The pupil shape can be documented as round, irregular, oval or keyhole.
Causes of irregular pupils include cataract surgery or the implantation of intra-occular lenses.
Oval pupils may be a result of compression of the III cranial nerve as a result of raised intracranial pressure (ICP).
As ICP increases, the pupil will continue to dilate and eventually become non-reactive to light.
Keyhole pupils are seen in patients post iridectomy (a common part of cataract surgery). They may still react to light but usually the reactivity is sluggish.
The pupil response to light is assessed by shining a neuro torch (or low powered penlight torch) separately into each eye.
Tip: shining the torch onto the pupil from directly above may make assessment difficult due to ‘glare’ reflected off the cornea. Instead, position yourself in front of the eye and shine the beam from slightly off to one side.
Document pupil reactivity to light separately.
Reactivity may be:
At the same time look for the normal pupillary constriction response in the opposite eye. This is called the consensual pupillary response.
This is the normal constriction of the pupil that occurs when a conscious patient is asked to shift their focus from a distant object, to a close one.
Causes of abnormal pupils:
Mydriasis: One pupil is dilated and non-reactive whilst the other is normal.
May be caused by compression of the III cranial nerve, compression of the posterior communicating artery or by direct damage to the nerve endings in the iris sphincter muscle.
Following a traumatic brain injury an increase in intracranial pressure can lead to the uncus (part of the temporal lobe) squeezing against the tentorium and pressing against the III cranial nerve resulting in a dilated pupil (mydriasis) on the affected (ipsilateral) side.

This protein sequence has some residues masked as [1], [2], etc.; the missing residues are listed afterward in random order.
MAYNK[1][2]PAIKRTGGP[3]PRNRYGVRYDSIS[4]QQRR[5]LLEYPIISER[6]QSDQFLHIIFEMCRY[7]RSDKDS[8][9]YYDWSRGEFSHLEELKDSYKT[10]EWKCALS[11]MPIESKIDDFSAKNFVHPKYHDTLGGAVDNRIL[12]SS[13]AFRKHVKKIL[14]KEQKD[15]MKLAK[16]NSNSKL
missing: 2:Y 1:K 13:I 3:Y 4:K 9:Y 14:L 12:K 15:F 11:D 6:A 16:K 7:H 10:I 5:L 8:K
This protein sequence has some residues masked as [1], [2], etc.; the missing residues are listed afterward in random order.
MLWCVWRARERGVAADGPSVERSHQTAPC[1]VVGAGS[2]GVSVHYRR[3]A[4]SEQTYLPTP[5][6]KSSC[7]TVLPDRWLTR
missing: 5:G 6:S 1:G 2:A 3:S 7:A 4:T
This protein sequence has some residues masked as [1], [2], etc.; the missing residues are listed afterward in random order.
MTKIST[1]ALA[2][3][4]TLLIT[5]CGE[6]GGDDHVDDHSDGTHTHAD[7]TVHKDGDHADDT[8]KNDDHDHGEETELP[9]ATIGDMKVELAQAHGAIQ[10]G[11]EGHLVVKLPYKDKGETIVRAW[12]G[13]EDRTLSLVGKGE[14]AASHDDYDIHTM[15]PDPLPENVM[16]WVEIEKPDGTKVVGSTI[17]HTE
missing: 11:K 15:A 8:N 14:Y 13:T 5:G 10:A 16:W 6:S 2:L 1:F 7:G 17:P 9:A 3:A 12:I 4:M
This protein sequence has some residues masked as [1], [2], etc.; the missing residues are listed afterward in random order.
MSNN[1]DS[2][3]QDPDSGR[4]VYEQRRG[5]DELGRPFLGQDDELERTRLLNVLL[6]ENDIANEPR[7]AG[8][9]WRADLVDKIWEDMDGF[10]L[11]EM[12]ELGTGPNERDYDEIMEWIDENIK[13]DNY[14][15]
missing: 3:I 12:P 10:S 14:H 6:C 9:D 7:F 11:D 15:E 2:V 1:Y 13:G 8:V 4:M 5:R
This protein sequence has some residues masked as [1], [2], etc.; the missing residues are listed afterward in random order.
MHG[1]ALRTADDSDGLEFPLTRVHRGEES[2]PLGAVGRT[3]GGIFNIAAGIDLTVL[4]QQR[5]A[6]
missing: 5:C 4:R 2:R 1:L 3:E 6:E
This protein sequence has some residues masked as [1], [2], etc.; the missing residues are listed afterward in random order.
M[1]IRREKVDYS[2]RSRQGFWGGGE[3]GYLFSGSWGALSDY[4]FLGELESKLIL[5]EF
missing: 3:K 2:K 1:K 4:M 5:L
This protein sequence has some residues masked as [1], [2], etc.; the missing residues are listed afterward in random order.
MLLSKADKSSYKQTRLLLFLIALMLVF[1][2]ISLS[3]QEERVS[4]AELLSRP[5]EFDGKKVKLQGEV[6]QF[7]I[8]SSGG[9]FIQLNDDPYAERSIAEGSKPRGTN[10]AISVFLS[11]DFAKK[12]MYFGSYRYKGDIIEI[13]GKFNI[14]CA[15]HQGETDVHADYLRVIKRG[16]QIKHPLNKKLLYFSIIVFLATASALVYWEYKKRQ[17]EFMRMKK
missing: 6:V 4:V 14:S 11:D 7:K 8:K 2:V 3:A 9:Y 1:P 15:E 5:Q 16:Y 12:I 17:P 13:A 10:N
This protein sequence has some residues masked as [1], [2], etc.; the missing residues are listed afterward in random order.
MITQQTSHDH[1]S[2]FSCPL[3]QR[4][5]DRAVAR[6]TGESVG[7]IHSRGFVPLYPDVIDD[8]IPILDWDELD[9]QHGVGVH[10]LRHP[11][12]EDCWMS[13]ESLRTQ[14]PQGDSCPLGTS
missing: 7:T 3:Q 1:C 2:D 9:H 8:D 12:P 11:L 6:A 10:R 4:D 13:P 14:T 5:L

If pressure continues to increase, contralateral dilation will also occur.
Horner’s Syndrome: One pupil is smaller than the other and has a decreased response to light and accommodation. There is ptosis of the eyelid on the affected side.
Caused by loss of sympathetic intervention to the pupil due to a lesion in the brainstem of spinal cord, or damage to the hypothalamus. There is also decreased sweating (Anhidrosis) of some or all of the face.
Causes of Horner’s syndrome include carotid artery dissection, nasopharyngeal tumours, brachial plexus injury.
Drug induced mydriasis: bilateral dilation as a result of drugs including antihistamines, hallucinogens, amphetamines, anticholinergics, dopamine or barbiturates.
May be caused by medication used for ophthalmic examination such as atropine, scopolamine, or by anoxia or brain death.
Mental or emotional stimulation: Dilation may also be caused by sexual arousal or increased mental effort.
Miosis: Bilateral pinpoint pupils (usually too small to figure out if they are responding to light or not).
May be caused by disruption to the sympathetic pathway due to intraocular inflammation or direct trauma, a pontine haemorrhage, or due to the effect of drugs such as opiates, pilocarpine or acetylcholine.
Hippus: Initially react to light but then alternate between dilated and constricted.
May indicate early compression of III cranial nerve.
May indicate injury to the midbrain or barbiturate toxicity.
Relative Afferent Pupillary Defect (RAPD): When light is shone into the effected eye there is a sluggish reaction. There is a normal consensual reaction when light is shone into the opposite eye, but when the light is quickly shone back to the effected eye it will dilate.
This is known as the swinging flashlight test (see video below) and may indicate optic neuritis, retinal detachment or infection or direct optic nerve damage.
In conclusion, a pupil assessment is a quick but important skill that can give a great deal of information.
The eyes may indeed be the windows to the soul. But the pupils are the manholes to the ongoing neurological status of your patient.
Awesome post! Thank you!